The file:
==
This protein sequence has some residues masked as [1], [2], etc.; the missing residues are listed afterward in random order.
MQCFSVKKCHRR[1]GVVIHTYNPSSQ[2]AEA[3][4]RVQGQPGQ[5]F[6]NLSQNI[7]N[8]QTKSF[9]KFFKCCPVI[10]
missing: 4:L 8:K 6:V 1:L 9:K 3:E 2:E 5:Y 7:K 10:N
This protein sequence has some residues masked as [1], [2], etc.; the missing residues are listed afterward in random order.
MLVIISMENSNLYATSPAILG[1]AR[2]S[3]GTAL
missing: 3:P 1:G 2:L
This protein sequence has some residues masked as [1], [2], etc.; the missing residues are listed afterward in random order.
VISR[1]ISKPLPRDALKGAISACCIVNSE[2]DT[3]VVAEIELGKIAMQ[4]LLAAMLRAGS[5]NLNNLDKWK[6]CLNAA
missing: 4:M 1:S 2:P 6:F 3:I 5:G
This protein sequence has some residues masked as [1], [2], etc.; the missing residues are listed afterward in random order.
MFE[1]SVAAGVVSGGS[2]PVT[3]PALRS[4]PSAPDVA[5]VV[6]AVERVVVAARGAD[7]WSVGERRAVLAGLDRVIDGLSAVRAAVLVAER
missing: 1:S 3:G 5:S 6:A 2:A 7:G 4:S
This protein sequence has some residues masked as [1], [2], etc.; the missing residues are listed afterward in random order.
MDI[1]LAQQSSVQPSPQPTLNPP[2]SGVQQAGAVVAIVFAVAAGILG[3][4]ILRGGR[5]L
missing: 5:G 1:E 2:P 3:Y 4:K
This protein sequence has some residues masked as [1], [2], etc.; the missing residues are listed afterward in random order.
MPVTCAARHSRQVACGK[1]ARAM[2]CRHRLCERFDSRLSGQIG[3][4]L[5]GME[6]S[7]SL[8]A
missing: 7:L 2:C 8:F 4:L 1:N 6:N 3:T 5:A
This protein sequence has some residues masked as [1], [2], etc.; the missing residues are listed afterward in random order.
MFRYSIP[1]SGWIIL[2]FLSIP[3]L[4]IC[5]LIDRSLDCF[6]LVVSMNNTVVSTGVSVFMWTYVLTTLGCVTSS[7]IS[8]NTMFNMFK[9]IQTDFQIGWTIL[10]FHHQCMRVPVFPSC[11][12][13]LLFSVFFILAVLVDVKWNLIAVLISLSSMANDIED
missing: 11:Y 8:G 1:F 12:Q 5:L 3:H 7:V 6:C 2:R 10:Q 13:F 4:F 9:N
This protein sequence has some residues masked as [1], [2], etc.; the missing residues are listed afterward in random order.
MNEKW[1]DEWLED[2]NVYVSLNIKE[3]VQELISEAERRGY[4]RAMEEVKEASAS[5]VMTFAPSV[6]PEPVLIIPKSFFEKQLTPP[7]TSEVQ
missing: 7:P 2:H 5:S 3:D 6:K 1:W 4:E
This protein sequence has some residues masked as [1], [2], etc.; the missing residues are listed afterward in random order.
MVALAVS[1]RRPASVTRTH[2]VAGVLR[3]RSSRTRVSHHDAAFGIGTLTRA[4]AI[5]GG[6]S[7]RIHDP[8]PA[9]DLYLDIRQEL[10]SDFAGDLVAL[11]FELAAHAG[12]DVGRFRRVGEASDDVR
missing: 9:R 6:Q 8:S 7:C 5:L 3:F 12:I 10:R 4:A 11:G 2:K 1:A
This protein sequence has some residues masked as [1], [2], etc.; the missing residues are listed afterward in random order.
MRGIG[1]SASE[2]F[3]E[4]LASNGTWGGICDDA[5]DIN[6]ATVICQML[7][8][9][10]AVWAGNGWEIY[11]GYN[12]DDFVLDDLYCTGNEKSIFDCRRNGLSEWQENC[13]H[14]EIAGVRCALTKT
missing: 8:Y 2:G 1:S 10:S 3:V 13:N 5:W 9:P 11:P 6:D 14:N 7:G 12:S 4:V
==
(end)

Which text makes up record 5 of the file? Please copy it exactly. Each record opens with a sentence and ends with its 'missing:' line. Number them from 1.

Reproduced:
This protein sequence has some residues masked as [1], [2], etc.; the missing residues are listed afterward in random order.
MDI[1]LAQQSSVQPSPQPTLNPP[2]SGVQQAGAVVAIVFAVAAGILG[3][4]ILRGGR[5]L
missing: 5:G 1:E 2:P 3:Y 4:K